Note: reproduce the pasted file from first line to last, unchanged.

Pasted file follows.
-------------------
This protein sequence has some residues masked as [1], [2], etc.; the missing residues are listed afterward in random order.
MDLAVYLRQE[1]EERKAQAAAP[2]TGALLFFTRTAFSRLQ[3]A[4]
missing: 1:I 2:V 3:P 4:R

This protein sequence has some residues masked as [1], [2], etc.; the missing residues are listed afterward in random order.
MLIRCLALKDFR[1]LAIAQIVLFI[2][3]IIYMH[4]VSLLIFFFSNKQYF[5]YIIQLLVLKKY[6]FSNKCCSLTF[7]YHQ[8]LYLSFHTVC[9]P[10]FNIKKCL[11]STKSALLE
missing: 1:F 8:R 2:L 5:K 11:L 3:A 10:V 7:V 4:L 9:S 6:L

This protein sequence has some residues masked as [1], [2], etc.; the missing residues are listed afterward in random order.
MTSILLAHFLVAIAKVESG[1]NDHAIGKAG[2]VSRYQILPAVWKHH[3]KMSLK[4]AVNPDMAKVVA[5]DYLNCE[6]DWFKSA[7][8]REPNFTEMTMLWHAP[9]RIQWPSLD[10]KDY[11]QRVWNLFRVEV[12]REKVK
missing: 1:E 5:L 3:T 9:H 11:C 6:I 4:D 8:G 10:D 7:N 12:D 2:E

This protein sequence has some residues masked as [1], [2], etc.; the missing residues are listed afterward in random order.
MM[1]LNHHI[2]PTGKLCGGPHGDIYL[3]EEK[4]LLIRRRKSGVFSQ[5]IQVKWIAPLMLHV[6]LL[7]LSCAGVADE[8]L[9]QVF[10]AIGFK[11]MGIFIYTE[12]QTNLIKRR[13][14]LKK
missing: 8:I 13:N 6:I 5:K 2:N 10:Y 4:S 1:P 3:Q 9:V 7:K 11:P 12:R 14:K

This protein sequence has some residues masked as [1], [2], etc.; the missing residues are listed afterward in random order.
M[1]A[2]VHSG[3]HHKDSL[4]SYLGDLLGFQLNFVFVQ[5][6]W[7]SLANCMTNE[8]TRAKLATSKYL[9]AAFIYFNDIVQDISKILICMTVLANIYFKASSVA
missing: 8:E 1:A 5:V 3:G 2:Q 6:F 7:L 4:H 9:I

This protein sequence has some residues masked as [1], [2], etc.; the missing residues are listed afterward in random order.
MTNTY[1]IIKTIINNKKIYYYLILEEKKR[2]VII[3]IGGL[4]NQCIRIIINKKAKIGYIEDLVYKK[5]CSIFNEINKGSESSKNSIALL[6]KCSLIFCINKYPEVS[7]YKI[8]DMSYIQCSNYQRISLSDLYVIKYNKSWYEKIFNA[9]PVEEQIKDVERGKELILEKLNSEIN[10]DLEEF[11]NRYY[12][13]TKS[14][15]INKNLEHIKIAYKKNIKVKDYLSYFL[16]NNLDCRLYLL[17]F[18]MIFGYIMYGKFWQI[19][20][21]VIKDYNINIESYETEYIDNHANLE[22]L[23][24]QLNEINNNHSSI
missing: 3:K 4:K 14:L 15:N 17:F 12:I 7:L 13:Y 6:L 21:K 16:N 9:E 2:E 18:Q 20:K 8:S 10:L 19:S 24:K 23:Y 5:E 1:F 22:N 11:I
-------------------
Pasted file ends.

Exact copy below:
This protein sequence has some residues masked as [1], [2], etc.; the missing residues are listed afterward in random order.
MDLAVYLRQE[1]EERKAQAAAP[2]TGALLFFTRTAFSRLQ[3]A[4]
missing: 1:I 2:V 3:P 4:R

This protein sequence has some residues masked as [1], [2], etc.; the missing residues are listed afterward in random order.
MLIRCLALKDFR[1]LAIAQIVLFI[2][3]IIYMH[4]VSLLIFFFSNKQYF[5]YIIQLLVLKKY[6]FSNKCCSLTF[7]YHQ[8]LYLSFHTVC[9]P[10]FNIKKCL[11]STKSALLE
missing: 1:F 8:R 2:L 5:K 11:L 3:A 10:V 7:V 4:L 9:S 6:L

This protein sequence has some residues masked as [1], [2], etc.; the missing residues are listed afterward in random order.
MTSILLAHFLVAIAKVESG[1]NDHAIGKAG[2]VSRYQILPAVWKHH[3]KMSLK[4]AVNPDMAKVVA[5]DYLNCE[6]DWFKSA[7][8]REPNFTEMTMLWHAP[9]RIQWPSLD[10]KDY[11]QRVWNLFRVEV[12]REKVK
missing: 1:E 5:L 3:T 9:H 11:C 6:I 4:D 8:G 10:D 7:N 12:D 2:E

This protein sequence has some residues masked as [1], [2], etc.; the missing residues are listed afterward in random order.
MM[1]LNHHI[2]PTGKLCGGPHGDIYL[3]EEK[4]LLIRRRKSGVFSQ[5]IQVKWIAPLMLHV[6]LL[7]LSCAGVADE[8]L[9]QVF[10]AIGFK[11]MGIFIYTE[12]QTNLIKRR[13][14]LKK
missing: 8:I 13:N 6:I 5:K 2:N 10:Y 4:S 1:P 3:Q 9:V 7:K 11:P 12:R 14:K

This protein sequence has some residues masked as [1], [2], etc.; the missing residues are listed afterward in random order.
M[1]A[2]VHSG[3]HHKDSL[4]SYLGDLLGFQLNFVFVQ[5][6]W[7]SLANCMTNE[8]TRAKLATSKYL[9]AAFIYFNDIVQDISKILICMTVLANIYFKASSVA
missing: 8:E 1:A 5:V 3:G 2:Q 6:F 7:L 4:H 9:I

This protein sequence has some residues masked as [1], [2], etc.; the missing residues are listed afterward in random order.
MTNTY[1]IIKTIINNKKIYYYLILEEKKR[2]VII[3]IGGL[4]NQCIRIIINKKAKIGYIEDLVYKK[5]CSIFNEINKGSESSKNSIALL[6]KCSLIFCINKYPEVS[7]YKI[8]DMSYIQCSNYQRISLSDLYVIKYNKSWYEKIFNA[9]PVEEQIKDVERGKELILEKLNSEIN[10]DLEEF[11]NRYY[12][13]TKS[14][15]INKNLEHIKIAYKKNIKVKDYLSYFL[16]NNLDCRLYLL[17]F[18]MIFGYIMYGKFWQI[19][20][21]VIKDYNINIESYETEYIDNHANLE[22]L[23][24]QLNEINNNHSSI
missing: 3:K 4:K 14:L 15:N 17:F 12:I 7:L 13:Y 6:L 21:K 16:N 9:E 2:E 18:Q 20:K 8:S 10:L 19:S 24:K 23:Y 5:E 1:F 22:N 11:I